The project is said to be a crucial part of an ongoing "City of Knowledge and Urban Development 2020" initiative that plans to turn Lyngby, a city north of Copenhagen, into Northern Europe's ultimate university town, as well as a hub for sharing knowledge and creativity. According to Henning Larsen, that initiative is partly responsible for influencing Microsoft's decision to combine two of its locations in Denmark into one.
The new campus will be situated in the middle of Lyngby and cover a 40,000 square-meter (430,555 sq ft) plot, with the Microsoft building itself taking up 16,350 square meters (175,989 sq ft). The interior is designed with a layout aimed at encouraging collaboration and alternative thinking among employees. Microsoft has stated it intends to host local events for the community and that all residents and students will be allowed full use of the site's café, technology area, and study zone.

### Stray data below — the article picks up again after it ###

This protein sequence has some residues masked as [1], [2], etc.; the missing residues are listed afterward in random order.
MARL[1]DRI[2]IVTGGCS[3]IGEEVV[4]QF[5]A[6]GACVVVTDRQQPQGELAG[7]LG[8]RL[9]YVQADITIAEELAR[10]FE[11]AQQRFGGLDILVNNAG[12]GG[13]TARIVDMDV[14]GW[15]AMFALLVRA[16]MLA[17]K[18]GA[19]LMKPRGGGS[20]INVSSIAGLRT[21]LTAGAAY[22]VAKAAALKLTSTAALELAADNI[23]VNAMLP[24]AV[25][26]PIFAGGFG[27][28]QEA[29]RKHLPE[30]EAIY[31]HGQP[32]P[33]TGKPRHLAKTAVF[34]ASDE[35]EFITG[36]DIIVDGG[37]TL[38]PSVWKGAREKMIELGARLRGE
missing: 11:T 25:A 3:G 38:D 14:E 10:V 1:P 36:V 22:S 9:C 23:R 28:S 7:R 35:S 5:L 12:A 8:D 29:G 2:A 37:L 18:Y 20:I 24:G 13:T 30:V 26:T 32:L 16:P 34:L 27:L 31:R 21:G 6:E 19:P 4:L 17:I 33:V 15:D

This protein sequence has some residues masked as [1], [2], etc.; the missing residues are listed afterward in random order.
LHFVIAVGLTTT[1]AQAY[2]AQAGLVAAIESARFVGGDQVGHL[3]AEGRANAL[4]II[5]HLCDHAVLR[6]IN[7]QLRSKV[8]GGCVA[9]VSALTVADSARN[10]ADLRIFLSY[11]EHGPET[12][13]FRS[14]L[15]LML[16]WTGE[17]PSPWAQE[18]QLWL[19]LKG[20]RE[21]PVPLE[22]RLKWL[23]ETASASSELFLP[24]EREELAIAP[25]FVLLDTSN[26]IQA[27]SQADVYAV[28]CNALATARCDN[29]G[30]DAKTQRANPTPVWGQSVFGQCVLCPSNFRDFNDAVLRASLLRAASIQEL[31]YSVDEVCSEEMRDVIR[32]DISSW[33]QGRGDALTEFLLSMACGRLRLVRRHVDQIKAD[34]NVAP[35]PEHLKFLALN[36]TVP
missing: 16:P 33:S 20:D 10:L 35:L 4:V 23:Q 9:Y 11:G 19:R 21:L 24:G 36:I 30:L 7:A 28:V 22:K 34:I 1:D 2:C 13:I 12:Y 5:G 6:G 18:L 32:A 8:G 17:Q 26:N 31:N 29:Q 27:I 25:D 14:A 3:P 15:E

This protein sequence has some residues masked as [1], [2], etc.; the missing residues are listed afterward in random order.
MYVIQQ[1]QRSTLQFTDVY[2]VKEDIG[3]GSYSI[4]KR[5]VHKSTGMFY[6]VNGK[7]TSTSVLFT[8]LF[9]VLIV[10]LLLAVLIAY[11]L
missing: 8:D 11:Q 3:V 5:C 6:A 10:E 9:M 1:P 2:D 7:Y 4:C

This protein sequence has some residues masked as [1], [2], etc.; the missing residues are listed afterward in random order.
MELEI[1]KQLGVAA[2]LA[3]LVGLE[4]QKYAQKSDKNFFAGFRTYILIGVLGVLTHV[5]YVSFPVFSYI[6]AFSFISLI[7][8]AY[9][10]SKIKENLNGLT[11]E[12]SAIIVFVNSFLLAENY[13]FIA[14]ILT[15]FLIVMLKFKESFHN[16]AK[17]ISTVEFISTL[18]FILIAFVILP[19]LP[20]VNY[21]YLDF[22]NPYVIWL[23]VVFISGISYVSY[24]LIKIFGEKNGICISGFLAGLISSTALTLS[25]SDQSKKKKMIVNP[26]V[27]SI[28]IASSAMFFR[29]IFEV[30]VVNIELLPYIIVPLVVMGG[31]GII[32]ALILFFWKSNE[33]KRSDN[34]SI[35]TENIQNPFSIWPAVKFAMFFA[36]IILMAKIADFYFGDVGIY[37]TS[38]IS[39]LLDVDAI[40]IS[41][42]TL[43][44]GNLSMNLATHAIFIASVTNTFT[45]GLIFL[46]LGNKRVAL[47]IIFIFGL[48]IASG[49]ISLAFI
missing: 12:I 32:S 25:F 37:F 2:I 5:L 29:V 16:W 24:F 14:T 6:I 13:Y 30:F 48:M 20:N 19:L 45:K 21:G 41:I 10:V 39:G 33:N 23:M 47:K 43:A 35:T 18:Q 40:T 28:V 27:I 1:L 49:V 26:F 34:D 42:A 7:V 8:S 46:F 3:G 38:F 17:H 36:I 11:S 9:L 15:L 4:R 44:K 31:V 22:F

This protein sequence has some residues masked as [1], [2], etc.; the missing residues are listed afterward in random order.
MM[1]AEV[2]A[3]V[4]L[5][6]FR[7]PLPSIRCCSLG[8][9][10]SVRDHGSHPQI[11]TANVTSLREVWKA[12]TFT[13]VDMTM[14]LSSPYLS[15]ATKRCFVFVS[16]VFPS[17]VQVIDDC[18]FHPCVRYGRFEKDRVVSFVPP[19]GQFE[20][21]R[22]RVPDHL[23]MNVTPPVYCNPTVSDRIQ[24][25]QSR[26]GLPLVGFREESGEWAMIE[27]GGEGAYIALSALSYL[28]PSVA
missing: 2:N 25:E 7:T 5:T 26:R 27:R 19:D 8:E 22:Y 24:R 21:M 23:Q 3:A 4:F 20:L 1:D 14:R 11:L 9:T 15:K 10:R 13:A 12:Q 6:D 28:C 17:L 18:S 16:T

At a glance, it may not seem as eye-catching as efforts from other high-profile tech companies, like Apple or Google, but the developers are confident it will provide a welcome respite for residents and students of the nearby Technical University of Denmark.
Henning Larsen Architects are collaborating with COWI, Alectia, and Danica Pension on the project, with construction expected to commence later this year.
Source: Henning Larsen Architects
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